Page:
KFC’s Explosive Growth in China
In China, Yum! Brands is opening a KFC store every day. But this is not the KFC you know in America. A recent case study written by professor David Bell and Agribusiness Program director Mary Shelman reveals how the chicken giant adapted its famous fast-food formula for the local market.
Homogenization has made it easy for fast-food joints to circle the globe, spitting out carbon copies of themselves, their burgers, and their fries along the way. But in the most populous country in the world, a fast-food giant stepped off the conveyor belt and found unprecedented success by being different, not by being the same.
In the Harvard Business School case "Yum! China," professor David E. Bell and Agribusiness Program director and senior researcher Mary Shelman examine how Yum! Brands, the parent company of KFC and Pizza Hut, outperformed McDonald's and became the largest restaurant company in mainland China.
The case describes how Yum! China succeeded and expanded by staying local on many levels. It keeps close ties to the Chinese government, hires local management, sources food from within the country, and changes the menu to suit Chinese tastes and style of eating.
A matter of scale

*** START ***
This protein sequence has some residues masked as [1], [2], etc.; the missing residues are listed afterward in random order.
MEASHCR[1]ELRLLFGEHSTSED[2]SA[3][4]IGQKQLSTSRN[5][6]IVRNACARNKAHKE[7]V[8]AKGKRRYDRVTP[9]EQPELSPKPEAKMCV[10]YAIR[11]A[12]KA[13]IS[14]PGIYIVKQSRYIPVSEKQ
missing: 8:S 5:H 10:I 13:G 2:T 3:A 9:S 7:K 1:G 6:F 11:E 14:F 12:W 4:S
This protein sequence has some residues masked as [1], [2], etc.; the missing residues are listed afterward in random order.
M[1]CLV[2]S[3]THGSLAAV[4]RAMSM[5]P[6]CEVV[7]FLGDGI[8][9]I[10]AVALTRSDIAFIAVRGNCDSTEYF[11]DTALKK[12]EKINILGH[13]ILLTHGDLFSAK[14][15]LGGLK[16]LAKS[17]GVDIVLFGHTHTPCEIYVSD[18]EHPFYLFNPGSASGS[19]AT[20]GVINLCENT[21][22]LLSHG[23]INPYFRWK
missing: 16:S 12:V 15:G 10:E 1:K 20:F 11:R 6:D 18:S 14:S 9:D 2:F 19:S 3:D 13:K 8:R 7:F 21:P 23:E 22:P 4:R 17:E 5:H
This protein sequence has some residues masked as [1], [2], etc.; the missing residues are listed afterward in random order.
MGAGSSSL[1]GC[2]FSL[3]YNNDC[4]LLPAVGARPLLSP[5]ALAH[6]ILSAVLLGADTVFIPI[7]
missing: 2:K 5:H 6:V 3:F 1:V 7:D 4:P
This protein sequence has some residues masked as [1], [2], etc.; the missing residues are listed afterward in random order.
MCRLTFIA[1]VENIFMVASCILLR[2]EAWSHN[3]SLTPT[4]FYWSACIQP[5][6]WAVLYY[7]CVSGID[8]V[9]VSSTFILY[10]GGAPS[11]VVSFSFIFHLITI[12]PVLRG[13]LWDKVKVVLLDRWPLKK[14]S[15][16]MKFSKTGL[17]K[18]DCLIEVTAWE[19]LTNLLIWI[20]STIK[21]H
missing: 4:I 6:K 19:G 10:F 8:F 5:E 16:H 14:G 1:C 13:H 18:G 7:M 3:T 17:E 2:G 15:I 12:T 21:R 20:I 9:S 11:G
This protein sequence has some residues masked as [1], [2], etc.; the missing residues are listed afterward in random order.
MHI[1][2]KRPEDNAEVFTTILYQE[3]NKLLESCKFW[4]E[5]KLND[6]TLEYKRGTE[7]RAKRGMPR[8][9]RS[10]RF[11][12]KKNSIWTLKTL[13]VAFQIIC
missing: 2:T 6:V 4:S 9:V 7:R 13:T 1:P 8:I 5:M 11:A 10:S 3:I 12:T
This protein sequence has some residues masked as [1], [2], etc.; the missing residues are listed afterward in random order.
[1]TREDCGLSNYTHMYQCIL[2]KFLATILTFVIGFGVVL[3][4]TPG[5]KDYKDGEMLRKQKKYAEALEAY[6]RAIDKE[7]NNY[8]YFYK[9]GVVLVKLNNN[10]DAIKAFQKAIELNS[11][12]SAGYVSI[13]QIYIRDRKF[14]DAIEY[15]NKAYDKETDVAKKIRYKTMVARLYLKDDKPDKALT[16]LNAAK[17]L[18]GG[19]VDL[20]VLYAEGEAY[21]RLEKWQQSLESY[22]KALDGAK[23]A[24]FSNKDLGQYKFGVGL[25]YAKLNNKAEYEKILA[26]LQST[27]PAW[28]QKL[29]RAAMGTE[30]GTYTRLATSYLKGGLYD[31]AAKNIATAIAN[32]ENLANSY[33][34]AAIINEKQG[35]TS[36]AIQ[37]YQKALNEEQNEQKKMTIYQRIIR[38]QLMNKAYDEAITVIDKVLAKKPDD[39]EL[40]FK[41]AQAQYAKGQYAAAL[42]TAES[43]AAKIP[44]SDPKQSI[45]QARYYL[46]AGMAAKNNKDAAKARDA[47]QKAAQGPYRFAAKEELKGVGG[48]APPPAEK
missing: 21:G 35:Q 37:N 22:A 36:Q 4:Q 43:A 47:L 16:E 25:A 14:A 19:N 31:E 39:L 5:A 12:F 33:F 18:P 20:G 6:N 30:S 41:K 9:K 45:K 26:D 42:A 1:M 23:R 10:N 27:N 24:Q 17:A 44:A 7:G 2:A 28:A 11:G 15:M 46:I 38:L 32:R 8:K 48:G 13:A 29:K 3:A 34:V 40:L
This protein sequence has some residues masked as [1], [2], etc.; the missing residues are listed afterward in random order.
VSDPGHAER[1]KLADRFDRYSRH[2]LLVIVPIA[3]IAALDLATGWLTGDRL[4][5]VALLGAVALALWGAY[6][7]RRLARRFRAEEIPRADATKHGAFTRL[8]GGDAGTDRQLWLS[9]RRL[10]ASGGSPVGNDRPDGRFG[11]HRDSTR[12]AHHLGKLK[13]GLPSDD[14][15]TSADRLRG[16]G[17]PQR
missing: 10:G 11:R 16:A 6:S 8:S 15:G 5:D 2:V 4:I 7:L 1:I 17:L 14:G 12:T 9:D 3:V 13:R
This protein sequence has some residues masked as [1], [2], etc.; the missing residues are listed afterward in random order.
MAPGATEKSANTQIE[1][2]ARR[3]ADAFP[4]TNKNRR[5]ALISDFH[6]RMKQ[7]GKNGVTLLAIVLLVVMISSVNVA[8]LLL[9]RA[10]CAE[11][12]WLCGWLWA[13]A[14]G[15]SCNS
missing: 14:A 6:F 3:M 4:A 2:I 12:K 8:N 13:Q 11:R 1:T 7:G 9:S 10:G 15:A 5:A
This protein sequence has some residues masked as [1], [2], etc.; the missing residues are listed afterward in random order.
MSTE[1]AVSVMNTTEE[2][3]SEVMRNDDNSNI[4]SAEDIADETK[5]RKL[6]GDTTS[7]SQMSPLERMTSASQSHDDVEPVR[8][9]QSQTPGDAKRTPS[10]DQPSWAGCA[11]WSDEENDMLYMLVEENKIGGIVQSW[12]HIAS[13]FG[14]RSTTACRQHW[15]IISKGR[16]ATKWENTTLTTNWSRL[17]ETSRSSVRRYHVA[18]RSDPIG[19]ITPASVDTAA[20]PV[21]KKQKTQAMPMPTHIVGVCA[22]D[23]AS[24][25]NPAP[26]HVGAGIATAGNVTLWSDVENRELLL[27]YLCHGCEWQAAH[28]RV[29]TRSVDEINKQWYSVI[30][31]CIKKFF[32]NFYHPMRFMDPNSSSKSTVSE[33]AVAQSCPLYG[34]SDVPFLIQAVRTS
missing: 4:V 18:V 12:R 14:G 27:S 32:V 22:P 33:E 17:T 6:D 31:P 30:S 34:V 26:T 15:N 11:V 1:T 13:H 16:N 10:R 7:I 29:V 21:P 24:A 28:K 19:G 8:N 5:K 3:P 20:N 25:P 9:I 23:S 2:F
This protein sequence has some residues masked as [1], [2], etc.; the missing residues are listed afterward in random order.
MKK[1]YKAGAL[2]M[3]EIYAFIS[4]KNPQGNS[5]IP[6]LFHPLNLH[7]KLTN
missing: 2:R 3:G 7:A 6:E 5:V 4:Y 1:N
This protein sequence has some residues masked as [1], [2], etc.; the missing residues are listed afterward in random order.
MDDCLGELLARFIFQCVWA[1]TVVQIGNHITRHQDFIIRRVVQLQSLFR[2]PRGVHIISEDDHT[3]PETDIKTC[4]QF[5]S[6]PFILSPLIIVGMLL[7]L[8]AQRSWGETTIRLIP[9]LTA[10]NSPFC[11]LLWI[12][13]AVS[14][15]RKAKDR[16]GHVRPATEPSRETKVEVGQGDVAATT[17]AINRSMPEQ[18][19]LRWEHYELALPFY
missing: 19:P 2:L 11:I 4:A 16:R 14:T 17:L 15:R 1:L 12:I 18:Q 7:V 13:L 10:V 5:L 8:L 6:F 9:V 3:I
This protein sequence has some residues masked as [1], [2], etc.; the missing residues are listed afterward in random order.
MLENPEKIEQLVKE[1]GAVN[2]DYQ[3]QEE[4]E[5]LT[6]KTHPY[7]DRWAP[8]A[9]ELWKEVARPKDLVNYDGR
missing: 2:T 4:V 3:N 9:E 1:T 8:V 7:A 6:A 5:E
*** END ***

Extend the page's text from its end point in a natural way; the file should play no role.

One key issue the case examines is "how to implement the rollout of a fast-food chain involving so many stores across such a vast—and regionally different—country," says Bell, who teaches the case in the School's annual Agribusiness Seminar.
Both KFC and Pizza Hut restaurants in China differ markedly in many ways from their Western counterparts. And while Pizza Hut has done very well for itself with nearly 500 restaurants in 120 cities (as of December 2010), KFC's performance has been finger-lickin' incredible. Since the first piece of fried chicken (available in dark meat only, to the disappointment of many an American tourist) was served at a Beijing KFC in 1987, the number of KFCs in China has grown to over 3,000, in 650 cities, with one new restaurant opened a day.
"If I could have written any case in the world, this would have been the one I would have picked," says Shelman, a Kentucky native with more than a passing interest in Colonel Sanders. "Not only is this the story of a successful entry into China by a Western company, this case provides a glimpse of how quickly Chinese diets are changing as incomes improve. Because China is so big this has a huge impact on the rest of the global food system. What happens in China, what Chinese people eat, impacts what you and I pay for food."
What happened in China with Yum! Brands, and with KFC in particular, had a lot to do with China division chairman and CEO Sam Su. "He really flexed the model," says Shelman. This was in part due to KFC being owned by PepsiCo when it first came to China. PepsiCo was not a fast-food company, so Su was given more managerial freedom.
Along with being lucky, Su is smart, driven, and visionary—a classic entrepreneur. But he's also humble. "There's no room for ego," Su explained in the case. "China doesn't have the same culture of individualism that is present in the United States."